Supplementary Figure 6 | Local posterior probability (LPP) coalescent species tree from ASTRAL III analysis of gene trees from 260 nuclear genes with 70% taxon coverage. LPP scores appear above the branches; bootstrap percentages < 100 shown below branches (all unmarked branches have 100% BP). Refer to Supplementary Table 1 for corrected taxon names.

Supplementary Figure 7 | Local posterior probability (LPP) coalescent species tree from ASTRAL III analysis of gene trees from 70 nuclear genes with 90% taxon coverage. LPP scores appear above the branches; bootstrap percentages < 100 shown below branches (all unmarked branches have 100% BP). Refer to Supplementary Table 1 for corrected taxon names.

Supplementary Figure 8 | Results of the densiTree comparison of relaxed and correlated penalized likelihood age-calibration of the best maximum likelihood tree found by RAxML using the 90% taxon coverage supermatrix and a range of values for λ (0–5).

Supplementary Figure 9 | Area cladogram generated by Bayarealike +J analysis with BioGeoBears through RASP 4.2, using the best maximum likelihood tree found for the partial plastome supermatrix. Areas at any node were limited to three, and only the most likely was mapped onto the tree.

Supplementary Table 1 | Samples used in the phylogenomic analyses of the Andean tetraploid clade of Amaryllidaceae subfam. Amaryllidoideae, and accession numbers for fastq files from the sequence capture.

Supplementary Table 2 | Nuclear gene alignments generated from anchored hybrid sequence capture of 100 taxa of the of Amaryllidaceae subfam. Amaryllidoideae.

Supplementary Table 3 | Event tally for DIVALIKE+J biogeographic analysis of the best 90% taxon coverage supermatrix tree found by maximum likelihood. Node numbers refer to Figure 10.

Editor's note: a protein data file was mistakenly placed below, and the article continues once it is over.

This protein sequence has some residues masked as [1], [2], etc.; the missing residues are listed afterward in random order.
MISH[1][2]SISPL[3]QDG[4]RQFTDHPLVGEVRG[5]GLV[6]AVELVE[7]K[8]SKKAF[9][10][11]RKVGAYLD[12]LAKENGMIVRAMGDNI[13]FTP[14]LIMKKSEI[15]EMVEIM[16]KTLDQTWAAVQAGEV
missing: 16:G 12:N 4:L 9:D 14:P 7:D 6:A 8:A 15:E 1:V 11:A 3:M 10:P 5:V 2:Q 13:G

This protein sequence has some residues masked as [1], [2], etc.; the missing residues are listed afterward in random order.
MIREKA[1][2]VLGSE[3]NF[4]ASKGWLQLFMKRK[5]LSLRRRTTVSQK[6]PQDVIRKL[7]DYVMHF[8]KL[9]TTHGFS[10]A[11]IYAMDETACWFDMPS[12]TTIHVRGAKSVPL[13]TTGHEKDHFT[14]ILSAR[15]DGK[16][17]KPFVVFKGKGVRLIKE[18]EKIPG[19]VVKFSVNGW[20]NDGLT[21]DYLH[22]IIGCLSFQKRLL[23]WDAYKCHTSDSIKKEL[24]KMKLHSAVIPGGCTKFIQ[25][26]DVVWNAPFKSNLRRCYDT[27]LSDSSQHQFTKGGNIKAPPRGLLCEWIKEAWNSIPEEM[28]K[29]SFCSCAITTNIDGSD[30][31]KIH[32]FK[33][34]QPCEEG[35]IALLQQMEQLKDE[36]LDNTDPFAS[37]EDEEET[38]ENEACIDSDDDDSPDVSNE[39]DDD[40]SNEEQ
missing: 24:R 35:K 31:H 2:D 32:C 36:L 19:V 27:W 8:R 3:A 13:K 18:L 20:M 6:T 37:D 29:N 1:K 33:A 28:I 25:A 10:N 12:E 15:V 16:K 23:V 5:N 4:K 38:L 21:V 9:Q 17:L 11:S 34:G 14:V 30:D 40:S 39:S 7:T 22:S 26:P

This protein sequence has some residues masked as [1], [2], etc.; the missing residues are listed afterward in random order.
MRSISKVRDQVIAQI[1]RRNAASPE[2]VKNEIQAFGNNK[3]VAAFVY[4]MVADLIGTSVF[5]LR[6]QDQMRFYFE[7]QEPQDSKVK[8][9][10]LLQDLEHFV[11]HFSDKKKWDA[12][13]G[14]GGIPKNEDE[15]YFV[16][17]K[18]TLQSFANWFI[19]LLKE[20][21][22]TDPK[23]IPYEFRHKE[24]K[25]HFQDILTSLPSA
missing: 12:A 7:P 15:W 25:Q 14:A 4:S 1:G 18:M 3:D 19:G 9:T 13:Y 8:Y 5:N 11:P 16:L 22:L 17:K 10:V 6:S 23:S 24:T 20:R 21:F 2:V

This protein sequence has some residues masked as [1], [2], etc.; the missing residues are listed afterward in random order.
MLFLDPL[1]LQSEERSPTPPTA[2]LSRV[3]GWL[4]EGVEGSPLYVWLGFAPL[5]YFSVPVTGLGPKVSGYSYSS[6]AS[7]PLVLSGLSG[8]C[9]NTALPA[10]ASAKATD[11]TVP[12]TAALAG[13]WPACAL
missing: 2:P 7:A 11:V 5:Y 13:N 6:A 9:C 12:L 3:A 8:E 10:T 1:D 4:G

Supplementary Table 4 | Event tally for BAYAREALIKE +J biogeographic analysis of the partial plastome supermatrix best ML tree. Node numbers refer to Supplementary Figure 10.

Supplementary Table 5 | Pseudogenization of ndh genes in plastomes of Eucharideae.

Footnotes

  1. ^ https://www.bioinformatics.babraham.ac.uk/projects/trim_galore/
  2. ^ https://www.geneious.com
  3. ^ Hymenocallis gigantiflora Meerow, nom. nov. See Supplementary Text 1 for full details.
  4. ^ Stenomesson korsakoffii (Traub) Meerow, comb. nov. See Supplementary Text 1 for full details.
  5. ^ Urceolina dodsonii (Meerow & Dehgan) Meerow, comb. nov. See Supplementary Text 1 for full details.

References

Adams, K. L., Cronn, R., Percifield, R., and Wendel, J. F. (2003). Genes duplicated by polyploidy show unequal contributions to the transcriptome and organ-specific reciprocal silencing. Proc. Natl. Acad. Sci. U.S.A. 100, 4649–4654. doi: 10.1073/pnas.0630618100

PubMed Abstract | CrossRef Full Text | Google Scholar

Adams, K. L., and Wendel, J. F. (2005). Polyploidy and genome evolution in plants. Curr. Opin. Plant Biol. 8, 135–141. doi: 10.1016/j.pbi.2005.01.001

PubMed Abstract | CrossRef Full Text | Google Scholar

Albrecht, B., Scornavacca, C., Cenci, A., and Huson, D. H. (2012). Fast computation of minimum hybridization networks. Bioinformatics 28, 191–197. doi: 10.1093/bioinformatics/btr618

PubMed Abstract | CrossRef Full Text | Google Scholar

Anthelme, F., Jacobsen, D., Macek, P., Meneses, R. I., Moret, P., Beck, S., et al. (2014). Biodiversity patterns and continental insularity in the tropical high Andes. AAAR 46, 811–828. doi: 10.1657/1938-4246-46.4.811

CrossRef Full Text | Google Scholar

Antonelli, A., Nylander, J. A., Persson, C., and Sanmartin, I. (2009). Tracing the impact of the Andean uplift on Neotropical plant evolution. Proc. Natl. Acad. Sci. U.S.A. 106, 9749–9754. doi: 10.1073/pnas.0811421106

PubMed Abstract | CrossRef Full Text | Google Scholar

Antonelli, A., and Sanmartín, I. (2011). Why are there so many plant species in the Neotropics? Taxon 60, 403–414. doi: 10.1002/tax.602010

CrossRef Full Text | Google Scholar

Antonelli, A., Zizka, A., Carvalho, F. A., Scharn, R., Bacon, C. D., Silvestro, D., et al. (2018). Amazonia is the primary source of Neotropical biodiversity. Proc. Nat. Acad. Sci. U.S.A. 115, 6034–6039. doi: 10.1073/pnas.1713819115

PubMed Abstract | CrossRef Full Text | Google Scholar